Without getting into the worth of Neuvation bikes -- they seem to be a good deal -- I wonder whether it matters if they're made in the same place as Pinarellos or whatnot. It's quite a stretch to go from that statement to the proposition that they're actually the same bike with a different sticker. Presumably there are a few factories that have the requisite machinery and expertise to follow the carbon layup instructions provided by each manufacturer with whom they do business. It might (or might not) therefore be right that they're built according to the same quality standards. But given that carbon orientation and processes are the subject of huge amounts of research and design dollars and drive the ride characteristics, it's not obvious why it matters where a frame is made. Either way, it is what it is, isn't it?

sam said...

I think this is an excellent point. Neugent clearly uses his "made in the same factory as..." as a marketing ploy, with an attendant *wink wink*.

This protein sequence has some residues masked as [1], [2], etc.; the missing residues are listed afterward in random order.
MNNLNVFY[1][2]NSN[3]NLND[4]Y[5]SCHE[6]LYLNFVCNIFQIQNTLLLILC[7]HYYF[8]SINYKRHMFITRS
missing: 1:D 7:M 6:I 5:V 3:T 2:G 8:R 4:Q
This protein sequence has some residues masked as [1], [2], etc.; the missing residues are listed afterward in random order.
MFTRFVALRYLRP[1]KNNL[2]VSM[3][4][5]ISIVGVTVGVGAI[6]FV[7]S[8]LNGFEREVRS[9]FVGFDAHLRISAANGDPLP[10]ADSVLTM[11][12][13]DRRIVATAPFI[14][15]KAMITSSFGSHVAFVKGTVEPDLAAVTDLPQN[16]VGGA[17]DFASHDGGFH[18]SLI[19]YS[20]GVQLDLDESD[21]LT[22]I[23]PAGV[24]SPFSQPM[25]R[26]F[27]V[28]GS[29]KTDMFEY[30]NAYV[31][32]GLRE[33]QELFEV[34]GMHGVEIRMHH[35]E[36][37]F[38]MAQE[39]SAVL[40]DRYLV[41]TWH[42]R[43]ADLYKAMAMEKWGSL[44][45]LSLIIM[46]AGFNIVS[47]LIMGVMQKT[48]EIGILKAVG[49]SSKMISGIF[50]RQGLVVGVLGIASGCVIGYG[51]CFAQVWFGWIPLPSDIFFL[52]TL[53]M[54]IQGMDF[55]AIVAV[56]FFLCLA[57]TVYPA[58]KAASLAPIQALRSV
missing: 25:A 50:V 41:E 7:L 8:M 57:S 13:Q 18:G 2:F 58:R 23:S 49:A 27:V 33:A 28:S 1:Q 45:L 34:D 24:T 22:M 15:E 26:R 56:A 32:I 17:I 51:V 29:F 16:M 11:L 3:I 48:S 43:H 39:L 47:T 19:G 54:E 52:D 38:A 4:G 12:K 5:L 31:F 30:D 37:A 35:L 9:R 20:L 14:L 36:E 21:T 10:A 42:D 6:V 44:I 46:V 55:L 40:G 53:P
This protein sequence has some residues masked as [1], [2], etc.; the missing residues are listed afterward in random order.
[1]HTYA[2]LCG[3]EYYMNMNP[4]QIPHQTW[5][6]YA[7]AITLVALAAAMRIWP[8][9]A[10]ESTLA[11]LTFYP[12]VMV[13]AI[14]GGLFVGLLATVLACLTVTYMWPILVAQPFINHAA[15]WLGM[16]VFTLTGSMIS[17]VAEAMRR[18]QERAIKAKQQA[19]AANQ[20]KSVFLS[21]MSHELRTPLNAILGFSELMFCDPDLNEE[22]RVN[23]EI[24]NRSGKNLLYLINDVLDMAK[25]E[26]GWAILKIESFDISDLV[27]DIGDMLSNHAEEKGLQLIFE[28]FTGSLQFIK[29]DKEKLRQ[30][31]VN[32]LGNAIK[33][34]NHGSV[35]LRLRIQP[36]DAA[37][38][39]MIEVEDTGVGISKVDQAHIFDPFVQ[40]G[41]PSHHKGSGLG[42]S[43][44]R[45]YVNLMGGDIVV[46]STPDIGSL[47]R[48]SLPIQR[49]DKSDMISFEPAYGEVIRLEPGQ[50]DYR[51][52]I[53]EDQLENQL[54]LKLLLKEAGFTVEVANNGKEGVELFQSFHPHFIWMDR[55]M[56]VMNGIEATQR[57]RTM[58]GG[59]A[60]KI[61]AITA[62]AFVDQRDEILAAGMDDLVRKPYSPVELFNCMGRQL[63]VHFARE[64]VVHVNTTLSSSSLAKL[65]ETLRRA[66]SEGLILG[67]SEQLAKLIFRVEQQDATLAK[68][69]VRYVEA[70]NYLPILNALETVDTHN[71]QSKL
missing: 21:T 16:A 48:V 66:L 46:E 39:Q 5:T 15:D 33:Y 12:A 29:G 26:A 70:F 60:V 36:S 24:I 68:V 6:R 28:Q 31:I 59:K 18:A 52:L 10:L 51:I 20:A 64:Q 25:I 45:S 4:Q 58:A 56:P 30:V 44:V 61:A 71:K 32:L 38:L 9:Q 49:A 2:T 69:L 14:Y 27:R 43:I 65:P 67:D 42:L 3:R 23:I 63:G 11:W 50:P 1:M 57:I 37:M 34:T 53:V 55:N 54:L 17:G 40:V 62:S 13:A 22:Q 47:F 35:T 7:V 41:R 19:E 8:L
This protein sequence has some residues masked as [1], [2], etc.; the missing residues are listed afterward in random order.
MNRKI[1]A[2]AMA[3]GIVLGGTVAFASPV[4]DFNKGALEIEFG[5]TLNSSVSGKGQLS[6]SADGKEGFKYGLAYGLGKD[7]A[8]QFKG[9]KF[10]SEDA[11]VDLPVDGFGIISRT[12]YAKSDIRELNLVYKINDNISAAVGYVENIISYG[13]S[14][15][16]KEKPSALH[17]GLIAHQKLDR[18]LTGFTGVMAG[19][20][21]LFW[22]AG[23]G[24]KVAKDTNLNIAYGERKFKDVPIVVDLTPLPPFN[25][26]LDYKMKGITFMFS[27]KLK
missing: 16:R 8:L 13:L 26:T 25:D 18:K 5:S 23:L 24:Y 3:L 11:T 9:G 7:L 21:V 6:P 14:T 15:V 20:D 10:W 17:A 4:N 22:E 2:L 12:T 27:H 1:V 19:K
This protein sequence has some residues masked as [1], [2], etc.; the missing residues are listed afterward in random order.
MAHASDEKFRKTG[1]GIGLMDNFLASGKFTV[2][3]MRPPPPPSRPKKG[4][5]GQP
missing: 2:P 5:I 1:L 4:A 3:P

Of course, Dell laptops and Macbooks are made in the same Foxconn factory, but we shouldn't assume they're equal.

High-end Macbooks and low-end Macbooks are made by the same workers on the same production line in the same factory, but that doesn't mean that you're getting the same product.

It is also entirely plausible that these frames are made to the same specs as [insert name brand bike here], but that doesn't mean that it's as good as said unnamed bike.

These could be 'factory seconds'; a weld doesn't quite meet [high end brand]'s requirements, or they could be 'third shift specials', made to resemble the name brand but with lower quality materials. Or of course they could truly be equivalent in every way except the decals.

At the end of the day, my feeling is that marketing drivel aside, bike frames are a bunch of metal tubes welded together. They're the least interesting part of the entire bike, with the possible exception of the brake cables. Companies slap them with trademarks like "cross-hatched octo-threaded carbon composite", but ultimately the primary difference between a Trek and a Scattante is that the former has a (much) better paint job, doesn't sound like a reference to poop, and probably comes with a lifetime supply of rubber yellow bracelets.